National Aeronautics and Space Administration
EVA 23 Suit Water Intrusion
Root Causes A Root Cause is one of multiple factors (events or conditions, that are organizational factors) that contributed to or created the proximate cause and subsequent undesired outcome and, if eliminated or modified, would have prevented the undesired outcome. Typically, multiple root causes contribute to an undesired outcome. Additional root causes to the hardware failure will be identified as the investigation of the inorganic materials found in the Fan/Pump/Separator continues. The MIB identified the following five Root Causes: RC1
ECFT-18.104.22.168.1: Program emphasis was to maximize crew time on orbit for utilization.
The ISS Program must place a strong emphasis on performing utilization with the ISS; it is in fact the very reason ISS exists. However, the strong emphasis on utilization was leading team members to feel that requesting on-orbit time for anything non-science related was likely to be denied and therefore tended to assume their next course of action could not include on-orbit time. The danger with that thought process is that lower level team members were in effect making risk decisions for the Program, without necessarily having a Program wide viewpoint or understanding of the risk trades actually being made at a Program level. RC2
ECFT-22.214.171.124.1: ISS Community perception was that drink bags leak.
The MIB could not identify a clear reason why the EVA community at large had the perception that the EVA drink bags leaked. When presented with the suggestion that the crew member’s drink bag leaked out the large amount of water that was found in EV2’s helmet after EVA 22, no one in the EVA community (which includes team members from Operations, Engineering, Safety, and Crew) challenged this determination and investigated further. Had that conclusion been challenged, the issue would likely have been discovered prior to EVA 23 and the mishap would have been avoided. RC3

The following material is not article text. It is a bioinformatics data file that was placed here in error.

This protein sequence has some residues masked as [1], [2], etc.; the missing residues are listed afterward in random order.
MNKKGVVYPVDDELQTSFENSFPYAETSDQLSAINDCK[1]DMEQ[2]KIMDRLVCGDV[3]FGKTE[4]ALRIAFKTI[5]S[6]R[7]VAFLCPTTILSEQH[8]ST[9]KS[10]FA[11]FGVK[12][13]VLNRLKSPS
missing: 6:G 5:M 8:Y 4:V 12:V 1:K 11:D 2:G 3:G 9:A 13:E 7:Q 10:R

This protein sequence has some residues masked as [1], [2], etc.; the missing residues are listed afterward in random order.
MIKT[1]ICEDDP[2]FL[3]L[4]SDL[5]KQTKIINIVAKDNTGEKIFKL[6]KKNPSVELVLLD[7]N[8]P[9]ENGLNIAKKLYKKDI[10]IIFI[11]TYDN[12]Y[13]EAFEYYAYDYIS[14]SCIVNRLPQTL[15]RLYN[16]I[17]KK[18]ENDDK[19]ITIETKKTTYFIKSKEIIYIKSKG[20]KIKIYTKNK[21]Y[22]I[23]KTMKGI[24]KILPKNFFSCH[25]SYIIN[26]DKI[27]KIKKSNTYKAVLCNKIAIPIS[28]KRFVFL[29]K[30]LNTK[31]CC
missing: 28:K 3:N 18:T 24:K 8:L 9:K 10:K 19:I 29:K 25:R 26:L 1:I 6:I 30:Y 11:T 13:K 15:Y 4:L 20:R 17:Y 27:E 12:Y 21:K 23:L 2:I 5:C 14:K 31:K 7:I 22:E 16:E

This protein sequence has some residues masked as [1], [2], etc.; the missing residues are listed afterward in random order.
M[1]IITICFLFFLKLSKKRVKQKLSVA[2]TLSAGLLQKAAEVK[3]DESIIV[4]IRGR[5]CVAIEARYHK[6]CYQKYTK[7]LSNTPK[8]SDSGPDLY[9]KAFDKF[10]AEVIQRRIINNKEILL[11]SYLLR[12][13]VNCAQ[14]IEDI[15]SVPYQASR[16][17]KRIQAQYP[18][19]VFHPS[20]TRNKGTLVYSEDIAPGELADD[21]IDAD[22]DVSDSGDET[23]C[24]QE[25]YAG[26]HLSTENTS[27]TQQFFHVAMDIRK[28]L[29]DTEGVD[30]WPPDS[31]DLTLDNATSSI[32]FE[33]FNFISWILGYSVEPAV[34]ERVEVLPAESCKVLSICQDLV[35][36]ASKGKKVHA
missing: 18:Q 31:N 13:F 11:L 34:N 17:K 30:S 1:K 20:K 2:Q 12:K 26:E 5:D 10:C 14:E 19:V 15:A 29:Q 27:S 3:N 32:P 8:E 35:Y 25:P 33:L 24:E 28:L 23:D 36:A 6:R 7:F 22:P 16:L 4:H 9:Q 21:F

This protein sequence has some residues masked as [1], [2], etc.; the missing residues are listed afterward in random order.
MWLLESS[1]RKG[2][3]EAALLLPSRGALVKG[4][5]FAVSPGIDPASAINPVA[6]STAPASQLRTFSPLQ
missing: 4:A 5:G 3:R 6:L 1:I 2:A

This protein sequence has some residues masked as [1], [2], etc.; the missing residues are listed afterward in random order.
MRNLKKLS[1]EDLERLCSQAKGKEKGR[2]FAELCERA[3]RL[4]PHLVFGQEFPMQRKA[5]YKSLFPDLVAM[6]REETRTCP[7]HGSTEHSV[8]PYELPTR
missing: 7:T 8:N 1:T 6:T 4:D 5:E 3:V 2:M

ECFT-126.96.36.199: Flight Control Team’s perception of the anomaly report process as being resource intensive made them reluctant to invoke it.
Based on interviews and MIB investigation, it was clear that several ground team members were concerned that if the assumed drink bag anomaly experienced at the end of EVA 22 were to be investigated further, it would likely lead to a long, intensive process that would interfere with necessary work needed to prepare for the upcoming EVA 23, and that this issue would likely not uncover anything significant enough to justify the resources which would have to be spent. RC4
ECFT-188.8.131.52.1.1.1: No one applied knowledge of the physics of water behavior in zero-g to water coming from the PLSS vent loop.
The MIB learned that while there is a significant amount of knowledge about the way water behaves in zero-gravity, the ground teams did not properly understand how the physics of water behavior inside the complex environment of the EMU helmet would manifest itself. The teams believed that if significant water entered the helmet through the vent loop that it would cling to the inner surface of the helmet rather than cling to the crew member’s head. They also believed that if a significant amount of water entered the vent loop, the Fan/Pump/Separator would likely stall, as it had in 1-G when significant water entered the vent loop. Therefore, the significant hazard it presented was not anticipated. RC5
ECFT-184.108.40.206.2: The occurrence of minor amounts of water in the helmet was normalized.
Through interviews with ground personnel and review of data from previous EMU performance, it was clear that some water entering the helmet was considered normal by the ground teams. Despite the fact that water carryover into the helmet presented a known hazard of creating eye irritation due to its interaction with anti-fog agents, and also presented a potential fogging hazard, the ground teams grew to
Published on Feb 27, 2014
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